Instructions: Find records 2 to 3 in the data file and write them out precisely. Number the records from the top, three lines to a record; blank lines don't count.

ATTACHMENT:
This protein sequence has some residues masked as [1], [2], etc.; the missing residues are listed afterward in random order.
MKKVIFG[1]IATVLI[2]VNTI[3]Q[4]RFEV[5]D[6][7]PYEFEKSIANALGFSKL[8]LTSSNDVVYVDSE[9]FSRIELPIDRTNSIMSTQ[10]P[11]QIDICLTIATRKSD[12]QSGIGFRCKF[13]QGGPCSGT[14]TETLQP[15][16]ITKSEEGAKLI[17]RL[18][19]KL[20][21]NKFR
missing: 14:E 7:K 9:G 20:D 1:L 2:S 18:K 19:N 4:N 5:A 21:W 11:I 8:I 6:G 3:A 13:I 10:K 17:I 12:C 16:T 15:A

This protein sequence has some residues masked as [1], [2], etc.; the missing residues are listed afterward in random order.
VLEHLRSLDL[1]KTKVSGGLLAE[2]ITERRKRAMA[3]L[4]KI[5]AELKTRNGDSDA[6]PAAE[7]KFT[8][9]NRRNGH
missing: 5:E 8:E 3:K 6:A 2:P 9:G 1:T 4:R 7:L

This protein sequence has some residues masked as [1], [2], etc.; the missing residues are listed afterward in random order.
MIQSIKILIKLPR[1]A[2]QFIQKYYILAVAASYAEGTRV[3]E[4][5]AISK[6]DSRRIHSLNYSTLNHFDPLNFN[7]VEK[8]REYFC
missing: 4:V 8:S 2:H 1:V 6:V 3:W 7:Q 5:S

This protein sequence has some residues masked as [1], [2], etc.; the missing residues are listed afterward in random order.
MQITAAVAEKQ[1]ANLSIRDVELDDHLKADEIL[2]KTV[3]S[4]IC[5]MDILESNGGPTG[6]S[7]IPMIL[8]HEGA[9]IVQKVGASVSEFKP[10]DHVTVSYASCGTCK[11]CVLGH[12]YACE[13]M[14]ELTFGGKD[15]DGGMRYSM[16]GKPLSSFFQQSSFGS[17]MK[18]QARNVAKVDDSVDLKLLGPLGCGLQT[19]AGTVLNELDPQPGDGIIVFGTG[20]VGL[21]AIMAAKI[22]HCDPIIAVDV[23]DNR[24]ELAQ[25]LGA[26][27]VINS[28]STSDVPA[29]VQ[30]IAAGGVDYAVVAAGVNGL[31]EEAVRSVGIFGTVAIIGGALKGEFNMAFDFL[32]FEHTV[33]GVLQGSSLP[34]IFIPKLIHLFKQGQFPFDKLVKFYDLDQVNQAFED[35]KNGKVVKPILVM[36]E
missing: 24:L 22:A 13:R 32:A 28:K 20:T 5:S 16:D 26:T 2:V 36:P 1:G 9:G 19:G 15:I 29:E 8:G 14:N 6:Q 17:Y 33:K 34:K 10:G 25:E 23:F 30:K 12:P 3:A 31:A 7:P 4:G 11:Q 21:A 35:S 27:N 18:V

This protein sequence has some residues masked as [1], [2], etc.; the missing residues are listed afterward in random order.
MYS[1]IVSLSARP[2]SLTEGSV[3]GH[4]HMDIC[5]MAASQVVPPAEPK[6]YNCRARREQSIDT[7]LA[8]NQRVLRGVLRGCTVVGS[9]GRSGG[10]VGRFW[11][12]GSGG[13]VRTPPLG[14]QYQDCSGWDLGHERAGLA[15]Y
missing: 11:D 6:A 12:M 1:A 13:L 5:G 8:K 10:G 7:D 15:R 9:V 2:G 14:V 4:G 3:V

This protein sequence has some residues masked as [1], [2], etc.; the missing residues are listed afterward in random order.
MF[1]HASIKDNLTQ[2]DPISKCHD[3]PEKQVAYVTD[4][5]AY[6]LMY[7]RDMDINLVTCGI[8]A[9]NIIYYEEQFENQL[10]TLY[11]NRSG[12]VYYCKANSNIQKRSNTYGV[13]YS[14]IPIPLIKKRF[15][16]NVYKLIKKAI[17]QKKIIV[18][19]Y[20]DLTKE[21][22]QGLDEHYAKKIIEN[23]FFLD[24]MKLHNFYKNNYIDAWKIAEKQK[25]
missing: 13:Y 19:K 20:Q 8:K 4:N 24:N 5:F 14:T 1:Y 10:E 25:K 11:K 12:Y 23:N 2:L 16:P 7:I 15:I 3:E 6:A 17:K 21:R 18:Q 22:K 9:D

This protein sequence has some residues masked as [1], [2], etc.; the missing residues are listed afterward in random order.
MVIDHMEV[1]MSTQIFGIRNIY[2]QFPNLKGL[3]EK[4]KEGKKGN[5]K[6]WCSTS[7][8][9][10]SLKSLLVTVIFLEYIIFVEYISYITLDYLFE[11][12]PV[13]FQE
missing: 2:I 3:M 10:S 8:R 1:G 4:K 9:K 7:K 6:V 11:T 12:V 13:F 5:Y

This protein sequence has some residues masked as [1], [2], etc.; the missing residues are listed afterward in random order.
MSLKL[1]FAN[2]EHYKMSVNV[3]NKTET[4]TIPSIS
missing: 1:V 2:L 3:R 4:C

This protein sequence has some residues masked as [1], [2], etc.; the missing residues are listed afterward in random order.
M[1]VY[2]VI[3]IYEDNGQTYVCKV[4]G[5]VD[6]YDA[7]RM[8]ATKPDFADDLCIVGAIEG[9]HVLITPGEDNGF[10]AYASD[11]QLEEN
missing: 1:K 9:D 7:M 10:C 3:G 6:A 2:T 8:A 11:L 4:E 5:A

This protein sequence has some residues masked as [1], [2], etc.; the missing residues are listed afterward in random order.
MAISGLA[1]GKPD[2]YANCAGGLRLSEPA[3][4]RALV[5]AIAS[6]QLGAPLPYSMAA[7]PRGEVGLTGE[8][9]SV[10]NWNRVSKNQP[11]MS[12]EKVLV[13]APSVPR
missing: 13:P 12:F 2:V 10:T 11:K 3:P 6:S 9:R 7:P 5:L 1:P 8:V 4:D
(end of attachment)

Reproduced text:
This protein sequence has some residues masked as [1], [2], etc.; the missing residues are listed afterward in random order.
VLEHLRSLDL[1]KTKVSGGLLAE[2]ITERRKRAMA[3]L[4]KI[5]AELKTRNGDSDA[6]PAAE[7]KFT[8][9]NRRNGH
missing: 5:E 8:E 3:K 6:A 2:P 9:G 1:T 4:R 7:L

This protein sequence has some residues masked as [1], [2], etc.; the missing residues are listed afterward in random order.
MIQSIKILIKLPR[1]A[2]QFIQKYYILAVAASYAEGTRV[3]E[4][5]AISK[6]DSRRIHSLNYSTLNHFDPLNFN[7]VEK[8]REYFC
missing: 4:V 8:S 2:H 1:V 6:V 3:W 7:Q 5:S